My opinions on whether to squash merge or use merge commits haven’t been consistent over the past few years. Early on, I was mostly in favor of squashing commits, then I decided that in order to use certain tools like git bisect, the complete commit history for a given branch should remain intact.
But, my experience over the past year or show has shown me that preserving this history isn’t very useful, or at least hasn’t been very useful for me.
While it can be useful to see how a branch has progressed over time; it has been easier for me to rely on the discussion in the pull request to determine why certain decisions might have been made. By making a strong effort to keep pull requests small and narrowly focused, it doesn’t seem as necessary to preserve the development of the pull request inside of version control - that is, the pull request hopefully provides enough context for me to understand what that pull request is doing without me needing to investigate the commits of which the pull request is comprised.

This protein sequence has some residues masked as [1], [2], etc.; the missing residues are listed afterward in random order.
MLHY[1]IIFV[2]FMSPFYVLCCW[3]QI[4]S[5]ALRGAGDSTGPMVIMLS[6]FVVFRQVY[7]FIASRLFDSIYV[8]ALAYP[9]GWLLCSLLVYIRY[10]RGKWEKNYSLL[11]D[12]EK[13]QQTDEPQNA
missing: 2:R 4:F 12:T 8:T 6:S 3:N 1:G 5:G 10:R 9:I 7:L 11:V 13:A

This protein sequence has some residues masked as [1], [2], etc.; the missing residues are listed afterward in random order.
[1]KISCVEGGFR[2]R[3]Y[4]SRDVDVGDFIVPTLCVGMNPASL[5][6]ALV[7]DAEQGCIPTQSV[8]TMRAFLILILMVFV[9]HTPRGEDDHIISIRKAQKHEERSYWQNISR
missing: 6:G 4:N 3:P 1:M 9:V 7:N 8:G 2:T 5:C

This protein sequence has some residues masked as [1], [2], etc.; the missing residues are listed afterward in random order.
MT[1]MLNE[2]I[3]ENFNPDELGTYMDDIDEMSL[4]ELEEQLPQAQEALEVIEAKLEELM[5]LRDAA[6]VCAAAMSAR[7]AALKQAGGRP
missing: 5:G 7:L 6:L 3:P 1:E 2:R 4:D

The main advantage that I see from using a squash strategy, is that the commit history for a project can be traversed and understood more quickly - each commit on the master branch should have have tests that pass and code that functions correctly (correctly in the sense of as designed at the time).
In my opinion, squashing just presents a cleaner and more navigable history to developers than using merge commits. I find that more beneficial than being able to understand why a developer decided to commit work at a given point.